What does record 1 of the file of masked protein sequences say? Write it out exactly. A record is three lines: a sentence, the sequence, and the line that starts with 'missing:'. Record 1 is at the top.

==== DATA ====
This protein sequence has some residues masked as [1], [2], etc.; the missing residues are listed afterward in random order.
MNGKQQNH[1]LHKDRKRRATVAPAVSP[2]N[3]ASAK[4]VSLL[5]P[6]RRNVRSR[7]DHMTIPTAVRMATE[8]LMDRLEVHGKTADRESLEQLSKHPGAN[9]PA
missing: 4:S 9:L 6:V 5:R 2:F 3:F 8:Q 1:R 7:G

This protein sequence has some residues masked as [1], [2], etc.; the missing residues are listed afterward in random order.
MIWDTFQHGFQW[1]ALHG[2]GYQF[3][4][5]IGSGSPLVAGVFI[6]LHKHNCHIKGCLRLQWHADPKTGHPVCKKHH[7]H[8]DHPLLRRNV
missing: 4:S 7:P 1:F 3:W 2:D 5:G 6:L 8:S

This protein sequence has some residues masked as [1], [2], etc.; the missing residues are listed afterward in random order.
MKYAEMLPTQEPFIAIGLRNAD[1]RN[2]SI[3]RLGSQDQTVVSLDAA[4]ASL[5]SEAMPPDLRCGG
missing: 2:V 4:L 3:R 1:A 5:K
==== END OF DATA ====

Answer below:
This protein sequence has some residues masked as [1], [2], etc.; the missing residues are listed afterward in random order.
MNGKQQNH[1]LHKDRKRRATVAPAVSP[2]N[3]ASAK[4]VSLL[5]P[6]RRNVRSR[7]DHMTIPTAVRMATE[8]LMDRLEVHGKTADRESLEQLSKHPGAN[9]PA
missing: 4:S 9:L 6:V 5:R 2:F 3:F 8:Q 1:R 7:G